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to bear the marks of the cruel piercings received on Calvary; and He shall say: "These wounds are the wounds with which I was wounded in the house of my friends. I am he who was lifted up. I am Jesus that was crucified. I am the Son of God." (Doctrine and Covenants 45:52.)
The Eternal Father is likewise a Spirit tabernacled in an immortalized "body of flesh and bones as tangible as man's." (Doctrine and Covenants 130:22.)
So shall it be with every one of God's spirit-children who has been born in flesh; he shall be resurrected in flesh; for, through the infinite Atonement, physical death is but a temporary separation of spirit from body.
But though a fulness of joy eternal is possible only to resurrected beings, not all shall find that ineffable happiness. To the contrary, many shall be consigned to anguish and remorse unspeakable, because of their misdeeds in the body and their unrepentant state during the period of disembodiment.
The resurrection from the dead was inaugurated by Christ, who had power over death, and who laid down His body and took it up again as and when He willed. (John 10:17-18.) Other resurrections of the righteous dead followed. (Matt. 27:52-53; and Book of Mormon, 3 Nephi 23:9-10.) This, the first resurrection, or that of the just, has been in operation since. John the Baptist, and both Peter and James, each of whom met a martyr's death, have severally appeared upon the earth and ministered in their resurrected bodies in these latter times. (Doctrine and Covenants 13; and 27:8-13.) In this circumstance the continuance of service in the Holy Priesthood, through both mortal and resurrected beings, is profoundly exemplified.
Moroni, a Nephite prophet who died about 420 A. D.,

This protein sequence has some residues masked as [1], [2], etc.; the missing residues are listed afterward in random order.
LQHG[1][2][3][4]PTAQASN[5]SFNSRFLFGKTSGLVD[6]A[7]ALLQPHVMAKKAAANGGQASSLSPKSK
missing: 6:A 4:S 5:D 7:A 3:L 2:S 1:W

appeared as a resurrected man to Joseph Smith in 1823, and at later times, and committed to the latter-day prophet the original record from which the Book of Mormon has been translated. (See Pearl of Great Price, p. 88.)
Christ affirmed that there would be a resurrection of the just and a later resurrection of the unjust, or resurrection unto life and damnation, respectively. (John 5:29.) Apostolic Scriptures are definite in segregating individual resurrections, in that every man shall come forth "in his own order" according to worthiness. (1 Cor. 15:20-23; Rev. 20:4-6.)
The imminent but yet future advent of Jesus Christ is to be accompanied by a general resurrection of the just, while the yet unregenerate dead shall remain in their unrepentant state of duress until the Lord's blessed reign of a thousand years on earth shall have passed. Then, in a period following shall come the resurrection of the wicked.
The Book of Mormon makes plain that the resurrection of both just and wicked shall precede the last judg ment: "And they [the dead] shall come forth, both small and great, and all shall stand before his bar, being redeemed and loosed from this eternal band of death, which death is a temporal death. And then cometh the judgment of the Holy One upon them." (Mormon 9:13-14.)
No spirit shall remain disembodied longer than he deserves, or than is requisite to accomplish the just and merciful purposes of God. The resurrection of the just began with Christ; it has been in process and shall continue till the Lord comes in glory, and thence onward through the Millennium. The final resurrection, or that of the wicked, the resurrection to condemnation, is to be yet later.
"Lest We Forget"
HE Latter-day Saints are deeply concerned in the identification of their dead, back through the generations to the remotest extent possible. This is exemplified by the persistent ardor of the people in the compilation and preservation of genealogical records, the collating of items of lineage, and the formulation of true family pedigrees, by which the facts as to the relationship of ancestors to posterity may be determined.